Here is a short video on how to prepare your bees for over-wintering between May - September.
Over wintering our bees is an important annual process as it helps to keep any parasitoids that might affect your bees under control. In New Zealand, we're reasonably luck to only have 1 major parasitoid that affects leafcutter and solitary bees. This parasitoid is called Melittobia and is only around 1mm in size.
The process of over wintering your bees is very simple. It involves seperating the used nesting tunnels from the empty ones, and storing the the used nesting tunnels at around 4 degrees celcius for between 3-9 months. This process can be completed any time from April onwards and is complete around September.
Storing your bees at around 4 degrees celcius is as easy as popping them a tub or container in your domestic refrigerator. Most domestic refrigerators are set at between 2-8 degrees which is a perfect temperature range for your bees. Please note that it's best to store them towards the top of your refigerator, in the side door away from the rear of the refrigerator as this is the least likely place to develop moist or ice spots.
No, this is highly discouraged as it will have a negative effect on the bees. The bees can deal with short bursts of sub-zero temperatures but only for a few hours, not sustained lengthy periods of time.
No, this is not necessary. You can store the entire nesting tunnels containing bees in the tub or container for the entire over wintering period. In the spring all you'll need to do is place the over wintered bee nesting tunnels back inside your BeeHome, where they will start to incubate naturally as the weather warms as we head in to the warmer summer months.
Yes, they can all be over wintered. We suggest placing them back outside in September as some solitary and native bees start to fly earlier in the season than the leafcutter bees.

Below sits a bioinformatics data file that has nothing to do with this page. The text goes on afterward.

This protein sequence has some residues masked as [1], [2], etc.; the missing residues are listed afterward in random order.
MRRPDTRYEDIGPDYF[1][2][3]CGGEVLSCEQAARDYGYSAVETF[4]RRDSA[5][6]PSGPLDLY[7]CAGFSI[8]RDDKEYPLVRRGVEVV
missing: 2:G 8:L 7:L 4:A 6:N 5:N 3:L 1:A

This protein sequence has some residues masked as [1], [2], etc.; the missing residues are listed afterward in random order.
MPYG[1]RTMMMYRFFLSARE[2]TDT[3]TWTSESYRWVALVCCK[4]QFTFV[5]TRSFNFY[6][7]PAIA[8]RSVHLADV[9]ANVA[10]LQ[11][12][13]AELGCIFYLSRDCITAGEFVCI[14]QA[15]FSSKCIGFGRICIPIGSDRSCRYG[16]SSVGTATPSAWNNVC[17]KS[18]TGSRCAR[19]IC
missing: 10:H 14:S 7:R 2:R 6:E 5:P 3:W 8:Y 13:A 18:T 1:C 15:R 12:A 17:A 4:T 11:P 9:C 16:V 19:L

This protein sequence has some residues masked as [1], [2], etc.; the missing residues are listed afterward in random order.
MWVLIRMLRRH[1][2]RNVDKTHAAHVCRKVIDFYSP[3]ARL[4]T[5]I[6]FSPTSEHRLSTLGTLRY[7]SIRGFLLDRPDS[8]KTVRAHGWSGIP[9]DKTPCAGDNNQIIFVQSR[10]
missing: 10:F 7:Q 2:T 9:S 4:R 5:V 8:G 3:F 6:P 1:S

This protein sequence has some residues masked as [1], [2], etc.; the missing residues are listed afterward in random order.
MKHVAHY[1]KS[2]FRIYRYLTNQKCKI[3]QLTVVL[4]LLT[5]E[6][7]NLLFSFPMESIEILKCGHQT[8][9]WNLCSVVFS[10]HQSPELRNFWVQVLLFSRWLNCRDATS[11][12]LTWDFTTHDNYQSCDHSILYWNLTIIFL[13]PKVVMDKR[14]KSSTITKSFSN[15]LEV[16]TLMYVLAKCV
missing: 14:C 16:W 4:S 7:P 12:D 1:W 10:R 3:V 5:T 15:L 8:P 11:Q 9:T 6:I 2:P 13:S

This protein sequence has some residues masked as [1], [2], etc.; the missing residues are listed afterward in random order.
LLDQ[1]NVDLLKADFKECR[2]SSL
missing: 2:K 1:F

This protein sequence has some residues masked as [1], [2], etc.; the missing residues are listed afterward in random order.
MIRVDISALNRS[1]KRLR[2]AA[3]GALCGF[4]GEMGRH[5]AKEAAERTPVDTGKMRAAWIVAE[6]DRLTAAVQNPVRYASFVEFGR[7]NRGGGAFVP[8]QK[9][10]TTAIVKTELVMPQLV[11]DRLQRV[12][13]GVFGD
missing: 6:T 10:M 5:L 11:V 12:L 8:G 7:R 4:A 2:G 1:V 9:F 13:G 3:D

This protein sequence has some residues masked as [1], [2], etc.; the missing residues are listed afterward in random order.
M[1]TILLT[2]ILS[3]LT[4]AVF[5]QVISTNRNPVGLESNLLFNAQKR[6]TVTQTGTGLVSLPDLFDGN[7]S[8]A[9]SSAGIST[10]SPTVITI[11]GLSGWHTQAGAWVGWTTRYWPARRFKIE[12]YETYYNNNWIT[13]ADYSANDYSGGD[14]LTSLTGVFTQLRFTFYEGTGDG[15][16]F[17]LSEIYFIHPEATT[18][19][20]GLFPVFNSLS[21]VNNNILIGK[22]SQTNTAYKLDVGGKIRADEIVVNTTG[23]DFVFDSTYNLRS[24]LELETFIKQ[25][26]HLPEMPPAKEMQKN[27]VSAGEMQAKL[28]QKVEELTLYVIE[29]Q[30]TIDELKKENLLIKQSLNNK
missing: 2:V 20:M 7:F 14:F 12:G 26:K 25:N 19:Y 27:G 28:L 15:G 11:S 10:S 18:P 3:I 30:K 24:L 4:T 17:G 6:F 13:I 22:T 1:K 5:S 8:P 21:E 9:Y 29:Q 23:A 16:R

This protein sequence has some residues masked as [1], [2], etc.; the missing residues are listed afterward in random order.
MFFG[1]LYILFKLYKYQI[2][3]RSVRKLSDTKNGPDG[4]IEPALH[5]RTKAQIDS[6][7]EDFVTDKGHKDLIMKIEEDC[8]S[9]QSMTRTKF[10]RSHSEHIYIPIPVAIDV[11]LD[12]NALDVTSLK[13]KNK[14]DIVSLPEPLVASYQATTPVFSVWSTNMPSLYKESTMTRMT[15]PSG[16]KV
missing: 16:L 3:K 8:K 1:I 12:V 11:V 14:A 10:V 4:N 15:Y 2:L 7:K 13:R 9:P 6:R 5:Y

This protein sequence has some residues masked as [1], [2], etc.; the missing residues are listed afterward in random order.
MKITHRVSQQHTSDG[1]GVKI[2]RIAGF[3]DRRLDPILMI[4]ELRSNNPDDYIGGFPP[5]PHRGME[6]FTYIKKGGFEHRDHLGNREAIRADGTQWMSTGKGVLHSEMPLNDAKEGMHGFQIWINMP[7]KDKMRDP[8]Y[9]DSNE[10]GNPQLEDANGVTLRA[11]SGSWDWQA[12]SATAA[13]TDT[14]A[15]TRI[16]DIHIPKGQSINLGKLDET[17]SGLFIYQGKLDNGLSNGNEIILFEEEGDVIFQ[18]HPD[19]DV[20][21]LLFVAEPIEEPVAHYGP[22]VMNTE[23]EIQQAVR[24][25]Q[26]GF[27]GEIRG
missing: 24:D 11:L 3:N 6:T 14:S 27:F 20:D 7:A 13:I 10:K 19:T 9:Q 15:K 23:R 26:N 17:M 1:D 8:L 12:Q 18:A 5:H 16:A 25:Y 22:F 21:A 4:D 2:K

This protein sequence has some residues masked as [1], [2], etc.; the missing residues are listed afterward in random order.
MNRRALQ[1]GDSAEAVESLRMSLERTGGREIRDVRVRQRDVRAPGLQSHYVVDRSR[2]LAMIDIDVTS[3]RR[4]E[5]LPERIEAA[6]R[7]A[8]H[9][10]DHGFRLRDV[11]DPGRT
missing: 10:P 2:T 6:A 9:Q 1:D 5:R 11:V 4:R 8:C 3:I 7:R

Yes, we'd recommended checking the container every 2-4 weeks to ensure that a build up of moisture or mold doesn't start to take hold. To avoid excess moisture within your tub or container, ensure there's a pieces of kitchen roll or tissue paper at the bottom of the tub or container, and the lid has a few air holes to allow for some air flow.
Remove the nesting tunnels from the tub or container, and gentle wipe clean any moisture or mold built up with a dry cloth. Then place the nesting tunnels in the sun for an hour or two to thoroughly dry out. Clean and thoroughly dry your tub or container and place a new piece of kitchen roll or tissue in the bottom. Place the nesting tunnels back inside your tub or container and return the refrigerator.
Although not required, we do suggest bringing it indoors over the winter months especially if your area is prone to hard frosts or harsh winter weather conditions. Store the BeeHome in a shed or garage along with any excess nesting tunnels ready for the upcoming season in September. You may also wish to clean the roof with an old rag and dust off any built up spider webs.